Aromatic polyelectrolytes capable of undergoing charge-transfer interactions with their counterions were synthesized and studied in the solid state by several physical techniques. The polyelectrolytes were formed by the condensation of 4,4′-bipyridine with aromatic dihalides yielding polycations with quaternary nitrogens in the repeating unit. The work focused on the polyelectrolyte known as poly(xylylviologen dibromide) (PXV-Br2) but other polymeric and monomeric chemical analogues were prepared and analyzed as part of the study. Visible light absorption of PXV-Br2 was characterized by diffuse reflectance measurements as a function of temperature and degree of hydration in the polyelectrolyte. We found a reversible thermochromic effect consisting of a visible bathochromic shift as PXV-Br2 is heated above 100°C. Through thermogravimetric analysis and other experiments, the shift was attributed to the level of surface hydration, presumably as a result of how water molecules bound to the macroion affect charge-transfer states. A study of polymerization kinetics in PXV-Br2 by infrared spectroscopy suggests that water molecules are closely associated with the cationic repeating units. Consideration of recent theoretical work and experimental results suggests that the phenomenon of counterion condensation and the presence of amorphous regions contribute to strong charge-transfer interactions in these polyelectrolytic solids.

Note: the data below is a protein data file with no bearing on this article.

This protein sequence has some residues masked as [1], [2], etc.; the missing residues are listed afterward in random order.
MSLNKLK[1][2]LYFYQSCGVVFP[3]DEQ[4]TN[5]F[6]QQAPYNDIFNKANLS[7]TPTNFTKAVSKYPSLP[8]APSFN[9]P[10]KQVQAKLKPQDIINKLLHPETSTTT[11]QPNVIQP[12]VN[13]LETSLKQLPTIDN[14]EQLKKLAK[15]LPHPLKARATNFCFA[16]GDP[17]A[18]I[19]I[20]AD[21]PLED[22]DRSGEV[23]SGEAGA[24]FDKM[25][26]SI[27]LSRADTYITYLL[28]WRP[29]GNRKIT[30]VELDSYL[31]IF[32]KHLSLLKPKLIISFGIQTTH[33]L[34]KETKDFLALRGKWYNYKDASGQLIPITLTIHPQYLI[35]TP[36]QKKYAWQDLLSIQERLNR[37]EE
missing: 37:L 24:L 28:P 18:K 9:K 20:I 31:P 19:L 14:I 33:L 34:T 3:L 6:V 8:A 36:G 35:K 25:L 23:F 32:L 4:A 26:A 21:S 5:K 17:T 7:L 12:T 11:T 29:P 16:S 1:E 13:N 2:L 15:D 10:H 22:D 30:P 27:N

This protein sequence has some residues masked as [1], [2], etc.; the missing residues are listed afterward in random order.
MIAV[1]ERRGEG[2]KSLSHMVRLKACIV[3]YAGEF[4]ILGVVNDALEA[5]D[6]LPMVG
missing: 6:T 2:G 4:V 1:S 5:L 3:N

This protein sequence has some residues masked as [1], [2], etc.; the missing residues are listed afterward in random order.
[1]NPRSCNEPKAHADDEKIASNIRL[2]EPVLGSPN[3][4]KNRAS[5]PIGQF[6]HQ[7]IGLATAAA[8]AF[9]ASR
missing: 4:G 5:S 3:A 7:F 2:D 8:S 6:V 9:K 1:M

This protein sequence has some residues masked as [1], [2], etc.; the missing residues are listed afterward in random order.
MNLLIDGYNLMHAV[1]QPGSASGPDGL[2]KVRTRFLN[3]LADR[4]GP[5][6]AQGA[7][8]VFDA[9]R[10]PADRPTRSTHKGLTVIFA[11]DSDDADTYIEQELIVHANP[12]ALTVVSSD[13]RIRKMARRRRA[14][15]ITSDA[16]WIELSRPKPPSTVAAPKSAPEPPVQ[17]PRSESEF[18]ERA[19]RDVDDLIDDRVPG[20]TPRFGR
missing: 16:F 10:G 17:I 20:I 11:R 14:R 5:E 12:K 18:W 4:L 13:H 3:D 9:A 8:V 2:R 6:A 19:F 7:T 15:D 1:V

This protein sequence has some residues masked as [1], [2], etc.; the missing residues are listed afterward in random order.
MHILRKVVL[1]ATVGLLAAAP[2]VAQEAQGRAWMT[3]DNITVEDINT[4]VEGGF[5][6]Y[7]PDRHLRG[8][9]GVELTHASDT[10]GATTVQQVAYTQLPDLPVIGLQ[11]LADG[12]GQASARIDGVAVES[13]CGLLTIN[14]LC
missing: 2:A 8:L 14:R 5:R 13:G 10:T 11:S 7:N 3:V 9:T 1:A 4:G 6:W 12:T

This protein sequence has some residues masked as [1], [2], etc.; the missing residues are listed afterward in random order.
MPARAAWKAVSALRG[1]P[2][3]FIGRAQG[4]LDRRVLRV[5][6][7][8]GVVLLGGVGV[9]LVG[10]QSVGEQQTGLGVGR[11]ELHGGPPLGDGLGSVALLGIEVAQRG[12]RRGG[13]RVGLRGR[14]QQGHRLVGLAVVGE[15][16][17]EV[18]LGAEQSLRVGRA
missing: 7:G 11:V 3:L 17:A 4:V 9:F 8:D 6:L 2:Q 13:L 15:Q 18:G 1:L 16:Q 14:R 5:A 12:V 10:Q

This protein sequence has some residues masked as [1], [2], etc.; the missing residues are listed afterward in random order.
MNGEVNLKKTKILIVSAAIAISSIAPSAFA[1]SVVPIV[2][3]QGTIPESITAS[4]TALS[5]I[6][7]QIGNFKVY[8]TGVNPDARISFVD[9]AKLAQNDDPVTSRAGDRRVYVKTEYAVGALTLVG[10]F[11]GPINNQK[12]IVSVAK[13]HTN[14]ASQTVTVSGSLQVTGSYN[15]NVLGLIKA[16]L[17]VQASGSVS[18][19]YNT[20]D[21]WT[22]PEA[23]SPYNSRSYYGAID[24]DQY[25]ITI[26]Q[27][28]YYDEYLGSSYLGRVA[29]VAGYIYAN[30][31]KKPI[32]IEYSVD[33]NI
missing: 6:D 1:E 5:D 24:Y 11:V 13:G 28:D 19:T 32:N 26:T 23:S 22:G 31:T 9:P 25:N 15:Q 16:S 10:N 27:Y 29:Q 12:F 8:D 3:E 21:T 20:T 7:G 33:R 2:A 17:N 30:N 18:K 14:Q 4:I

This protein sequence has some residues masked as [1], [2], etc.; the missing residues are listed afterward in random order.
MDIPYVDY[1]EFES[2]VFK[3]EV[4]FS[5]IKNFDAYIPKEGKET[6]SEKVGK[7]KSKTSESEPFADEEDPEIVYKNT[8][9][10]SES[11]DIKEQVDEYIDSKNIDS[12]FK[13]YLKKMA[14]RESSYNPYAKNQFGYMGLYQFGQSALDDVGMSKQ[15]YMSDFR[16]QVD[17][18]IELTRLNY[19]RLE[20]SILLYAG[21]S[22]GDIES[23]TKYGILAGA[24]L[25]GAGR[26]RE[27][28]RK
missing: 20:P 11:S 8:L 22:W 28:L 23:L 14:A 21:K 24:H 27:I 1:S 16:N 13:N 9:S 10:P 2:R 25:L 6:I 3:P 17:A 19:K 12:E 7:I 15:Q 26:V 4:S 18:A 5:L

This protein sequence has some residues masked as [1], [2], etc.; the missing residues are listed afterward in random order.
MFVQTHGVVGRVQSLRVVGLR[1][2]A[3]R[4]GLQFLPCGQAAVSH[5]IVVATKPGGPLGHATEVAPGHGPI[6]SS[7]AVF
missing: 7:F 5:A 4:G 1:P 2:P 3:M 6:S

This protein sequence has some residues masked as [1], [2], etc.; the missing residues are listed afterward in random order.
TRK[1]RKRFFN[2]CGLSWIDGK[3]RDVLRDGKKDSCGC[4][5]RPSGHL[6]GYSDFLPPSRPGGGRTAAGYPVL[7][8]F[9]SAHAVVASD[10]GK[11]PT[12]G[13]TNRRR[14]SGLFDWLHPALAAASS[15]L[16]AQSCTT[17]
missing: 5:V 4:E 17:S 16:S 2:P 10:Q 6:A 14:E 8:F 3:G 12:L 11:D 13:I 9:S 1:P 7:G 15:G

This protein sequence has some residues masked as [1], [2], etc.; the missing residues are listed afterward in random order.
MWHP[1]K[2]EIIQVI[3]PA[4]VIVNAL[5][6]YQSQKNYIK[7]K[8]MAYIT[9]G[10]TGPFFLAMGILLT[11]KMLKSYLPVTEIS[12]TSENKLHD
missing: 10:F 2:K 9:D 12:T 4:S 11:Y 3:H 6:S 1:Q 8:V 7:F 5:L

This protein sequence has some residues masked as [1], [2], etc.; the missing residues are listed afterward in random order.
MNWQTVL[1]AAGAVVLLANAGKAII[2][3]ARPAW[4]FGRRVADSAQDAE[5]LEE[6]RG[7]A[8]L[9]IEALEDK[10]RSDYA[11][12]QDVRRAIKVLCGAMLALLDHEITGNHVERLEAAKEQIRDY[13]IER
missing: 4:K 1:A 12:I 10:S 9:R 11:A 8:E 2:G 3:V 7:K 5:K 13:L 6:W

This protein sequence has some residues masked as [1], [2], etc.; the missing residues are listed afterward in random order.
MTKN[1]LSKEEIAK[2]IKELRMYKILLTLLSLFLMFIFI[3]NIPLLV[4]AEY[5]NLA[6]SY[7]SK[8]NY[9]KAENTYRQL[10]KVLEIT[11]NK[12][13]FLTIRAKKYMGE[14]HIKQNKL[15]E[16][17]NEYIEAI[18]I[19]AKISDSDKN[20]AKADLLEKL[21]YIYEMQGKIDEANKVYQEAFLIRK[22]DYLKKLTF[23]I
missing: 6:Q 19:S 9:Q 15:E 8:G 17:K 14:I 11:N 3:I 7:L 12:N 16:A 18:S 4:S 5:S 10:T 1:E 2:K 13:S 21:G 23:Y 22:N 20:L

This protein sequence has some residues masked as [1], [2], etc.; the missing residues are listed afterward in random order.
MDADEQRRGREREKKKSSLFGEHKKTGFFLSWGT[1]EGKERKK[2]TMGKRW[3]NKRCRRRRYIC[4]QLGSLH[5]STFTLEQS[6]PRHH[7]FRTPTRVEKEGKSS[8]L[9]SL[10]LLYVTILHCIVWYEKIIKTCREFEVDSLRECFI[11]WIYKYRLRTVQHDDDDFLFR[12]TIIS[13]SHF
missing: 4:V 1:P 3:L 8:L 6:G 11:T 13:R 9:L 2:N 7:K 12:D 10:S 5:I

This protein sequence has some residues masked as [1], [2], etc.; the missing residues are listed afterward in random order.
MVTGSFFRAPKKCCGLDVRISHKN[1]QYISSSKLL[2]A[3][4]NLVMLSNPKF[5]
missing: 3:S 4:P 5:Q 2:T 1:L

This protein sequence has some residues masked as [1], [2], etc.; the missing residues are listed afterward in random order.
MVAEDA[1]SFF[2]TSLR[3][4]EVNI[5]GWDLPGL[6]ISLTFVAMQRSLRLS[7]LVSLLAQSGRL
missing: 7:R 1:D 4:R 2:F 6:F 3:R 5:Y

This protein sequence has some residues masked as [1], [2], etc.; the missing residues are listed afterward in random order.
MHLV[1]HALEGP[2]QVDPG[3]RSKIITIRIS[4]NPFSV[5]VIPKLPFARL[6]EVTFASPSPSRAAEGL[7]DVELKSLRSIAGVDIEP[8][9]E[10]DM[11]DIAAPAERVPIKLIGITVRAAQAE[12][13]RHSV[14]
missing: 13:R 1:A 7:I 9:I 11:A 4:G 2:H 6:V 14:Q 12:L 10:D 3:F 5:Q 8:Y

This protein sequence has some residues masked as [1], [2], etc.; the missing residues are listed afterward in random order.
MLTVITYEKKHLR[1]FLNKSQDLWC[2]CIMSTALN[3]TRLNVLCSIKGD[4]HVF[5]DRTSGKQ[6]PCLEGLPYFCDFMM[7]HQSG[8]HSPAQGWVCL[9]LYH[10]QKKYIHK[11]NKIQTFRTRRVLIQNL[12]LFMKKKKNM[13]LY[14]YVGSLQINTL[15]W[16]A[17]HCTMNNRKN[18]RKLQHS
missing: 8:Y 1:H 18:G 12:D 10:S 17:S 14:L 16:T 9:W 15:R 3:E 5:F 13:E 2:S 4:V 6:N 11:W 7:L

|Number of pages||10|
|Publication status||Published - 1986|
ASJC Scopus subject areas
- Materials Chemistry